Cheerleader who was struck down by condition that gave her a humpback is back on the field


A cheerleader has returned to her squad after undergoing surgery to fix the back condition that gave her a twisted spine.

Mackenzie Goldsboro, 16, of St Charles, Illinois, was diagnosed with Adolescent idiopathic scoliosis (AIS), which caused her spine to curve.

Most patients with the condition have a small curve, between 10 and 20 degrees, but Mackenzie had a 60-degree curvature in her spine – which put pressure on her lungs and caused her to be in pain from simply breathing. 

The teenager sought the help of a neurosurgeon after she began losing sensation in some of her fingers and toes, but he warned her that she may never be able to cheer again.

But Mackenzie defied the odds and, just six months later, she’s back to performing handstands and pyramids, saying that she can finally move without pain for the first time in four years.

Cheerleader Mackenzie Goldsboro, 16 (pictured), of St Charles, Illinois, was diagnosed with Adolescent idiopathic scoliosis at age 12

Cheerleader Mackenzie Goldsboro, 16 (pictured), of St Charles, Illinois, was diagnosed with Adolescent idiopathic scoliosis at age 12

Her spine had a 60-degree curvature, put pressure on her lungs and caused her to be in pain from simply breathing. Pictured: Mackenzie

Her spine had a 60-degree curvature, put pressure on her lungs and caused her to be in pain from simply breathing. Pictured: Mackenzie

Cheerleader Mackenzie Goldsboro, 16 (left and right), of St Charles, Illinois, was diagnosed with Adolescent idiopathic scoliosis at age 12.  Her spine had a 60-degree curvature, put pressure on her lungs and caused her to be in pain from simply breathing

After starting to lose sensation in her fingers and toes, she sought out neurosurgeon Dr Patrick Sugrue at Advocate Good Samaritan Hospital.  Pictured: Mackenzie, right, and her brother Michael Ortiz participate in the Chicago Bears flag ceremony on September 17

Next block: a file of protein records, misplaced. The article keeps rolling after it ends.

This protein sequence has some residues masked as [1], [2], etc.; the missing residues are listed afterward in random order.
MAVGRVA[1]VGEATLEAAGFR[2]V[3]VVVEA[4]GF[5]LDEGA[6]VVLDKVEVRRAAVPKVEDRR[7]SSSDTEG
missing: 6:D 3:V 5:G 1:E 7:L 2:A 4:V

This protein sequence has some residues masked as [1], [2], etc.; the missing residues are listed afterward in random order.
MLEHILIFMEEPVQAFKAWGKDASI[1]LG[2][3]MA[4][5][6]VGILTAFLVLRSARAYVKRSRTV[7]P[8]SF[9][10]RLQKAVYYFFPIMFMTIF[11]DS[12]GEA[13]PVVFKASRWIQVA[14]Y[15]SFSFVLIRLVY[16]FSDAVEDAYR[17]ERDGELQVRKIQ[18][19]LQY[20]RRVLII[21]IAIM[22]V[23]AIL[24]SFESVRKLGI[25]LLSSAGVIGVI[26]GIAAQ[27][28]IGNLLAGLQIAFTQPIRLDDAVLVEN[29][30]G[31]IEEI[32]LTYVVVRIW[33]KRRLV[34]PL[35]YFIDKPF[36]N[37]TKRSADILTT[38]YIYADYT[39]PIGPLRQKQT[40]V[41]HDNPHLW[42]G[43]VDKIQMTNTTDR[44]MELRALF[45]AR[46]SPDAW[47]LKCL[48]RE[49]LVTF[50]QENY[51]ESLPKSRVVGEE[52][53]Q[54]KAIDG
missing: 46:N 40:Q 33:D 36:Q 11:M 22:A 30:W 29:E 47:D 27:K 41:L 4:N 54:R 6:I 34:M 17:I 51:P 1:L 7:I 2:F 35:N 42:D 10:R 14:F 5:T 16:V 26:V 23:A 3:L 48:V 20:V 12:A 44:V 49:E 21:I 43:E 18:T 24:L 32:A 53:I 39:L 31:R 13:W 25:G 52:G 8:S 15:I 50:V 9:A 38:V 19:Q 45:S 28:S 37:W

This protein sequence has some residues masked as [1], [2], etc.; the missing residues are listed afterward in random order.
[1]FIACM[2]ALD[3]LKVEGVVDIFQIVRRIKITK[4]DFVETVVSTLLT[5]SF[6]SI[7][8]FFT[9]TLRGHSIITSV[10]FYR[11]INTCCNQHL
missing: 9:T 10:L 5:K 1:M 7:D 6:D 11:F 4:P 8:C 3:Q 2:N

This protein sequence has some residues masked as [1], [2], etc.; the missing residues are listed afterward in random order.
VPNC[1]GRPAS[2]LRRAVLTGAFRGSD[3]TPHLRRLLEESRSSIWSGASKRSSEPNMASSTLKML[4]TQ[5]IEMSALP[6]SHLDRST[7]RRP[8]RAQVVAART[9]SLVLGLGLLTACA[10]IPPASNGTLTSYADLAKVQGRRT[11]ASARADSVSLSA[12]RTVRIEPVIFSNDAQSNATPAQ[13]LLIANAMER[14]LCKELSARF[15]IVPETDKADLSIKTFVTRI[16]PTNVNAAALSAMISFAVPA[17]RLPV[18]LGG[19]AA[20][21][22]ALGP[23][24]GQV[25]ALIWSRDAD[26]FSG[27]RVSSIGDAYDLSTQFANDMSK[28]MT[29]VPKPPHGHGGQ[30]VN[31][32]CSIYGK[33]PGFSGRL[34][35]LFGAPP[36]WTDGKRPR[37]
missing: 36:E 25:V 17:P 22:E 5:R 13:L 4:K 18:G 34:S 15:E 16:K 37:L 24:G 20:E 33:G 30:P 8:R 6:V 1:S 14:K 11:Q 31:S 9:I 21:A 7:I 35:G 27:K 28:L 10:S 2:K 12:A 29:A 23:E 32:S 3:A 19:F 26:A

After starting to lose sensation in her fingers and toes, she sought out neurosurgeon Dr Patrick Sugrue at Advocate Good Samaritan Hospital.  Pictured: Mackenzie, right, and her brother Michael Ortiz participate in the Chicago Bears flag ceremony on September 17

After starting to lose sensation in her fingers and toes, she sought out neurosurgeon Dr Patrick Sugrue at Advocate Good Samaritan Hospital.  Pictured: Mackenzie, right, and her brother Michael Ortiz participate in the Chicago Bears flag ceremony on September 17

AIS is an abnormal curvature of the spine that creates an elongated ‘S’ or ‘C’ shape instead of growing straight.

It is typically diagnosed in children between ages 10 and 18 while the skeleton is still growing.

The term ‘idiopathic’ means it is unknown what causes the condition, but experts believe it to be a mix of genetic and environmental factors.

According to the National Institutes of Health, AIS is the most common spinal abnormality in children, affecting between two and three percent of US children. 

Mackenzie was diagnosed when she was just in seventh grade and, for the last four years, her favorite activity, cheerleading, has been causing her severe pain.

At first, interventions such as a brace – which does not correct scoliosis but prevents the spine from curving even further – helped ease her discomfort.

But the 60-degree spine curvature progressed to such a point that she began losing sensation in her fingers and toes, and moving or even breathing would cause her to be in agony.

So Mackenzie and her mother Rachel sought out Dr Patrick Sugrue, a neurosurgeon at Advocate Good Samaritan Hospital in Downers Grove. 

He told her that she would need spinal fusion surgery, which involves the permanent fusion of two or more vertebrae.